The afternoon lectures on English literature [afterw. on literature and art] delivered in the theatre of the Museum of industry, Dublin

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Página 170 - All we have willed or hoped or dreamed of good, shall exist ; Not its semblance, but itself ; no beauty, nor good, nor power • Whose voice has gone forth, but each survives for the melodist When eternity affirms the conception of an hour.
Página 306 - Thanks to the human heart by which we live, Thanks to its tenderness, its joys, and fears ; To me the meanest flower that blows can give Thoughts that do often lie too deep for tears.
Página 148 - AN old, mad, blind, despised, and dying king ; Princes, the dregs of their dull race, who flow Through public scorn — mud from a muddy spring ; Rulers, who neither see, nor feel, nor know. But leech-like to their fainting country cling...
Página 162 - Ah, did you once see Shelley plain, And did he stop and speak to you, And did you speak to him again? How strange it seems and new!
Página 309 - There is a comfort in the strength of love; 'Twill make a thing endurable, which else Would overset the brain, or break the heart...
Página 48 - I said in mine heart, Go to now, I will prove thee with mirth, therefore enjoy pleasure : and behold, this also is vanity. I said of laughter, It is mad : and of mirth, What
Página 314 - Stern Lawgiver! yet thou dost wear The Godhead's most benignant grace; Nor know we anything so fair As is the smile upon thy face: Flowers laugh before thee on their beds And fragrance in thy footing treads; Thou dost preserve the stars from wrong; And the most ancient heavens, through thee, Are fresh and strong.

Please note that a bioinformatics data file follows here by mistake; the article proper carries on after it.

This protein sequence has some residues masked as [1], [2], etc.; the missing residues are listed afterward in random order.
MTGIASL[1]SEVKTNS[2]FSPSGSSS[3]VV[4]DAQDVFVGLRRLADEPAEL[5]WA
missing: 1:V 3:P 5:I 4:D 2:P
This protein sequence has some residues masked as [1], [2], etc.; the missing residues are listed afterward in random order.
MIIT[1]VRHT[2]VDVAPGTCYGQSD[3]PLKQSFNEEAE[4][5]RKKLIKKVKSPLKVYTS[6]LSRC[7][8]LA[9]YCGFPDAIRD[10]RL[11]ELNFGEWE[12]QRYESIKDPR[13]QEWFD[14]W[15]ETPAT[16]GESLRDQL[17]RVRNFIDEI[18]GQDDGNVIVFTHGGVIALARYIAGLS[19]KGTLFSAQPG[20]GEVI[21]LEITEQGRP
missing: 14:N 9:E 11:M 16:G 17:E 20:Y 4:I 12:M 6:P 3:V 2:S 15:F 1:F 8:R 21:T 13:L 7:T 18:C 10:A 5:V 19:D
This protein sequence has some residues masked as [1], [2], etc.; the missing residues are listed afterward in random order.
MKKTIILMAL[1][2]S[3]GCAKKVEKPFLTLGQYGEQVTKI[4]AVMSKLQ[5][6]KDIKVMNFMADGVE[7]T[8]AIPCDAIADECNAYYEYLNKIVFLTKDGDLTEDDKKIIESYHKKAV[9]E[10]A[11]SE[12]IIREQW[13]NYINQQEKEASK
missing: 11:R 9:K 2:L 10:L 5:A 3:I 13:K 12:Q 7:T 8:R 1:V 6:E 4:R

Página 170 - All we have willed or hoped or dreamed of good shall exist; Not its semblance, but itself; no beauty, nor good, nor power "Whose voice has gone forth, but each survives for the melodist When eternity affirms the conception of an hour. The high that proved too high, the heroic for earth too hard, The passion that left the ground to lose itself in the sky, Are music sent up to God by the lover and the bard; Enough that he heard it once: we shall hear it byand-by.
Página 176 - And he that overcometh, and keepeth my works unto the end, to him will I give power over the nations: And he shall rule them with a rod of iron; as the vessels of a potter shall they be broken to shivers: even as I received of my Father.
Página 169 - That arm is wrongly put — and there again — A fault to pardon in the drawing's lines, Its body, so to speak : its soul is right, He means right — that, a child may understand.

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